ASTOUNDING over sized floral brooch by Joseff of Hollywood. The brooch is a pentagonal wreath featuring full, radial flowers with fractioned leaves that wind their way seamlessly around the frame. The bottom of the wreath features seven brilliant clear crystal chandelier beads that sway independently of each other. A single shimmering bead dangles from the top center of the brooch, adding an extra dose of opulence. The design is reminiscent of early 20th century pieces fashioned for European noblewomen. The brooch has a Russian gold finish, in keeping with its style.
Weight: 54 grams
Eugene Joseff got his start in the late 1920s, after moving to Hollywood from the Midwest. Joseff was charismatic, quickly making friends with production insiders including Walter Plunkett who had made a name for himself in costume design. The silent film era was marked by period films featuring gorgeous, mostly accurate costuming, however, Joseff hand noticed that the jewelry was often times contemporary. Joseff, who had apprenticed at a foundry as a young man, seized the opportunity and soon began to create pieces in his garage, hoping to provide studios with opulent, accurate jewelry.
Before long, Joseff had entrenched himself in Hollywood, becoming the premier jewelry designer for films. His work was desired off screen, and so he found himself creating pieces for celebrities as well as having his work sold in department stores. Business was booming, and Joseff soon found himself hiring Joan Castle. The pair worked together wonderfully, their business relationship turned romantic and the two were married in 1942.
During World War II, Joseff went "from jewelry to jets," when he lent his foundry to the US Government for the production of aerospace parts, while still manufacturing jewelry. The operation was secret, and Joan, who was Canadian, was barred from working in the factory. Joseff of Hollywood has continued to manufacture parts for aerospace companies including Lockheed Martin, Boeing, and General Electric.
Joan made her mark, and during the cocktail jewelry heyday of the 1950s and 1960s she was a standout figure, known for her gatherings, particularly her Christmas parties which featured the famous Joseff Christmas tree which was decorated with gems and jewelry from the studio.
Joan passed away in 2012, leaving the business in the capable hands of Tina Joseff (nee Turner), who had joined the business in the 1970s. She and Jefferey Joseff wed in 1983, after which Tina became increasingly involved in the company to the point where she was running day - to - day operations. The company has stayed in the family, with Tina as president, Jeffrey Joseph Jr. as Vice President, and his wife Kristin running the operations of the business.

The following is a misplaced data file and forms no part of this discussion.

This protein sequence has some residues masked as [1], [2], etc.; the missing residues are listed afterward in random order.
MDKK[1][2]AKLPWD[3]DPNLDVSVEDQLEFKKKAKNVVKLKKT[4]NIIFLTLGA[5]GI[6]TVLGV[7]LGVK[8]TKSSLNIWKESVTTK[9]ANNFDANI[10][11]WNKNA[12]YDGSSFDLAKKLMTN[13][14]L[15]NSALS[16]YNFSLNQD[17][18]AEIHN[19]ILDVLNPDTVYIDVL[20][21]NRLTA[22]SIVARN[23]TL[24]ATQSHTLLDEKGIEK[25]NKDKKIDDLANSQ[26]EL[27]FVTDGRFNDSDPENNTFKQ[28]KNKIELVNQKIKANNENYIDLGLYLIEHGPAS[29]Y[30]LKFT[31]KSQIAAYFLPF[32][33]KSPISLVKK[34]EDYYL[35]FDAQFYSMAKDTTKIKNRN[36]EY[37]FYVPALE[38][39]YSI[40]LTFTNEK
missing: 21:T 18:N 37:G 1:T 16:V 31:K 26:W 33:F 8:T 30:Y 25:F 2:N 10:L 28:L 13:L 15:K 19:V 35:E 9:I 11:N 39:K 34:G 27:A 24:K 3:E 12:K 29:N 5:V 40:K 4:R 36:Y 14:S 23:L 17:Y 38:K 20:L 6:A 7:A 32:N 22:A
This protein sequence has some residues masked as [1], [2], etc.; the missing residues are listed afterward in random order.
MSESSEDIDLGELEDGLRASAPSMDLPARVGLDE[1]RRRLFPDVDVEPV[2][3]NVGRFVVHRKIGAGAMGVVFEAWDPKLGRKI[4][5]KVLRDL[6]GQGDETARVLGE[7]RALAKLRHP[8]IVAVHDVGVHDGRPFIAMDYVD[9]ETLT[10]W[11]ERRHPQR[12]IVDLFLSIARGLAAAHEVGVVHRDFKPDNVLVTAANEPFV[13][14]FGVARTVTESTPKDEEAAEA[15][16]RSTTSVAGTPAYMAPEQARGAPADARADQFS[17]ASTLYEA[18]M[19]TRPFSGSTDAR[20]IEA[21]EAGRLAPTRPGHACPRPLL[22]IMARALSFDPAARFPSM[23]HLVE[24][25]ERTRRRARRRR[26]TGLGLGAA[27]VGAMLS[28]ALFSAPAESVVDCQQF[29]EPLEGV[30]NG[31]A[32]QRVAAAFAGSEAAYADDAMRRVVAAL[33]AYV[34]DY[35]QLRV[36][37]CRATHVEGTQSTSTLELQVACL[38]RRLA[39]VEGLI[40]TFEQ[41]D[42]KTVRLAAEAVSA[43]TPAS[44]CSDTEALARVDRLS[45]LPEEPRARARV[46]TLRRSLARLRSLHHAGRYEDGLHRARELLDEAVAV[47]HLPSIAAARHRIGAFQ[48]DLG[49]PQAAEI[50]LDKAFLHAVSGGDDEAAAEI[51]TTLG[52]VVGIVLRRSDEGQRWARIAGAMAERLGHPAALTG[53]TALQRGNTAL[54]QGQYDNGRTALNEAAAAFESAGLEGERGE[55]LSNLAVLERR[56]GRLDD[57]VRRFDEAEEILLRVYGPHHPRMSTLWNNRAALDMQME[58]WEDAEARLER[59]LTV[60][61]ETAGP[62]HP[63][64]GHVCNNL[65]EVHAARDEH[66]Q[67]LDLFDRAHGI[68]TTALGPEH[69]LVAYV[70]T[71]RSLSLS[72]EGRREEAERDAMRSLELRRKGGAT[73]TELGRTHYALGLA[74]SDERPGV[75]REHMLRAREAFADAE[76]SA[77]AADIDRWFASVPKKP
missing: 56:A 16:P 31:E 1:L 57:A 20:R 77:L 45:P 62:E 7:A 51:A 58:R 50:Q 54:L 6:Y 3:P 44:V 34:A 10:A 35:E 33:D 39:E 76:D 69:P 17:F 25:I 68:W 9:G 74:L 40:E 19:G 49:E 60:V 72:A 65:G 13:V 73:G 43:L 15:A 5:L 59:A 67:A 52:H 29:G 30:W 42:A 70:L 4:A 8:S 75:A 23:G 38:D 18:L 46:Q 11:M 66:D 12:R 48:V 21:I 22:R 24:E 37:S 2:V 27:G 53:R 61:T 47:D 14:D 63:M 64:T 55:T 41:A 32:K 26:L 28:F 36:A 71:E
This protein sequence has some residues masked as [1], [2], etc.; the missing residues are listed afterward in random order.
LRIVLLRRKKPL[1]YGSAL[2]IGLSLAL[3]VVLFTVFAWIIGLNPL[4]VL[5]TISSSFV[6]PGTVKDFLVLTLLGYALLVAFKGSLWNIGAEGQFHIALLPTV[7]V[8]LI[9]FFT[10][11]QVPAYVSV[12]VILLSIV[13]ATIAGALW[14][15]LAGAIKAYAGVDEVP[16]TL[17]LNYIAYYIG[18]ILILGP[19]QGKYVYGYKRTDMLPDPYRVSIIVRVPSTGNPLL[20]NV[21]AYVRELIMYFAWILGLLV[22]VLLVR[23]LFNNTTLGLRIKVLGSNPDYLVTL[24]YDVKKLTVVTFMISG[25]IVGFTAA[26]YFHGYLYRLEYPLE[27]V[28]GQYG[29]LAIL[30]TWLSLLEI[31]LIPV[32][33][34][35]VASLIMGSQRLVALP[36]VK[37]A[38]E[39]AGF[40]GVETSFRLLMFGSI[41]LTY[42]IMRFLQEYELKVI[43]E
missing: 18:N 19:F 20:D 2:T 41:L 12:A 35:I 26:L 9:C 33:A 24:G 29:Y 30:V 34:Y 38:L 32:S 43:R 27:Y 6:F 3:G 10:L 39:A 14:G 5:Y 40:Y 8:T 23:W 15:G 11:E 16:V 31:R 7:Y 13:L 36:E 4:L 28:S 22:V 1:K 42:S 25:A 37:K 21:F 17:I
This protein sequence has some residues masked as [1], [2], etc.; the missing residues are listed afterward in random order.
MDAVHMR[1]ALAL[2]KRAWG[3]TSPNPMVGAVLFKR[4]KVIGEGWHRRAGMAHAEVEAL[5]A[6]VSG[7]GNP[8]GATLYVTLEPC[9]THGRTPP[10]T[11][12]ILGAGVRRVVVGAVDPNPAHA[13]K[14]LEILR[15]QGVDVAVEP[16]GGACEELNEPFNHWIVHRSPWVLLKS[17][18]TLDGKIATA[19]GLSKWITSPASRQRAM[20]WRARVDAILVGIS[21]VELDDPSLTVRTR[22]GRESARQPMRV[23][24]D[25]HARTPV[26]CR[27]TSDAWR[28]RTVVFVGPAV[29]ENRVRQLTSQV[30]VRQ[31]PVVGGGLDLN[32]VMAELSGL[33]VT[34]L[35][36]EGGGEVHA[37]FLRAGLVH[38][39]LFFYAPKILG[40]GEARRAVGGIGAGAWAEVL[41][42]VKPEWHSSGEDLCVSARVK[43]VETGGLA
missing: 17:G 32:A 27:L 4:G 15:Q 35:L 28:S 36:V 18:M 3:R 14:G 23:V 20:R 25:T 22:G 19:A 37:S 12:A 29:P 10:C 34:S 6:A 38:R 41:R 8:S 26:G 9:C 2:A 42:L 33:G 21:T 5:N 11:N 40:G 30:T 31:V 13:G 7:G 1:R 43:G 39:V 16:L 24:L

Absolutely amazing Pre-WWII Eisenberg Original aquamarine rhinestone fur clip. Vintage jewelry collectors agree that there weren't many Jewelers in United States history quite like Eisenberg. Attention to detail, use of fabulous materials, and creativity allowed Eisenberg jewelry to withstand the test of time. Their pieces show the progression of the US and the aspirations of a growing middle class. American woman, while not royalty, could dress and feel like royalty in an Eisenberg Original. The brooch is versatile: use it as a purse clasp, a lapel brooch, a pendant, even a hat pin if you like! The piece is beautiful enough on its own, and would not look amiss on a vanity. Makes a wonderful gift for a loved one or for yourself.
Beautiful rhinestone and faux pearl fur clip by Eisenberg. The four blooming flowers and two buds sprout from an antique brass stem. The flowers have emerald cut orange rhinestone centers, each sporting five grey pearl petals. Small round multifaceted white rhinestones decorate the receptacle of the flowers. The "bouquet" features gracefully placed pale yellow rectangular rhinestones, and orange pear and round cut rhinestones. Signed "Eisenberg Original" on reverse.
Eisenberg was founded in 1918 by Jonas Eisenberg, an Austrian Immigrant who had moved to Chicago in 1885. The Eisenberg company initially sold ready-to-wear Womens clothing, but the company had such success with the jewelry they created to go on the garments, that they began designing and manufacturing jewelry as well. In 1958, Eisenberg ceased manufacturing garments, and from then on focused solely on jewelry. During the 1960s and 1970s, Eisenberg partnered with artists, including Picasso, Miro, and Calder. Eisenberg created the creme de la creme of mid century rhinestone jewelry, their pieces often cost more than the average woman’s weekly salary, causing Eisenberg jewelry to be rather rare.